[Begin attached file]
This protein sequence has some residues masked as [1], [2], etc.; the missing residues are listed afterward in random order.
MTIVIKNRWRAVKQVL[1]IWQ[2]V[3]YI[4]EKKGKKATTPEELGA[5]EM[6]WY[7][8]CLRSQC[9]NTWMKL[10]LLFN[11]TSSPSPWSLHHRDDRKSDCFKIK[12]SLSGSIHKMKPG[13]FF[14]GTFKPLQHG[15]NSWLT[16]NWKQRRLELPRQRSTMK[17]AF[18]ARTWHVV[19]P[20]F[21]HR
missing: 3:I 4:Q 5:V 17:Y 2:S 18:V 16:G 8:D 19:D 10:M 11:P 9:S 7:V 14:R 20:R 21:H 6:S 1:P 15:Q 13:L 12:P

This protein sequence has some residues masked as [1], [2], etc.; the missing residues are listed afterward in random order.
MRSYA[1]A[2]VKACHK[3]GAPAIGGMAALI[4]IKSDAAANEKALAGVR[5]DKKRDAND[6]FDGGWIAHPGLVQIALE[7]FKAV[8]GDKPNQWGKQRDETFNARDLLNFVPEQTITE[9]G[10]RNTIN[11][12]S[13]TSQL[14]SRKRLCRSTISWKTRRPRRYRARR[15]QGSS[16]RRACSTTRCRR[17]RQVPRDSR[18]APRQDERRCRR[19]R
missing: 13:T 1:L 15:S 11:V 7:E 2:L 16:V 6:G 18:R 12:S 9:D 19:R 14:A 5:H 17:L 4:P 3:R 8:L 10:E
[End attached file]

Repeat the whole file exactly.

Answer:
This protein sequence has some residues masked as [1], [2], etc.; the missing residues are listed afterward in random order.
MTIVIKNRWRAVKQVL[1]IWQ[2]V[3]YI[4]EKKGKKATTPEELGA[5]EM[6]WY[7][8]CLRSQC[9]NTWMKL[10]LLFN[11]TSSPSPWSLHHRDDRKSDCFKIK[12]SLSGSIHKMKPG[13]FF[14]GTFKPLQHG[15]NSWLT[16]NWKQRRLELPRQRSTMK[17]AF[18]ARTWHVV[19]P[20]F[21]HR
missing: 3:I 4:Q 5:V 17:Y 2:S 18:V 16:G 8:D 19:D 10:M 11:P 9:S 7:V 14:R 20:R 21:H 6:S 1:P 15:Q 13:L 12:P

This protein sequence has some residues masked as [1], [2], etc.; the missing residues are listed afterward in random order.
MRSYA[1]A[2]VKACHK[3]GAPAIGGMAALI[4]IKSDAAANEKALAGVR[5]DKKRDAND[6]FDGGWIAHPGLVQIALE[7]FKAV[8]GDKPNQWGKQRDETFNARDLLNFVPEQTITE[9]G[10]RNTIN[11][12]S[13]TSQL[14]SRKRLCRSTISWKTRRPRRYRARR[15]QGSS[16]RRACSTTRCRR[17]RQVPRDSR[18]APRQDERRCRR[19]R
missing: 13:T 1:L 15:S 11:V 7:E 2:L 16:V 6:G 18:R 12:S 9:D 19:R 14:A 5:H 17:L 4:P 3:R 8:L 10:E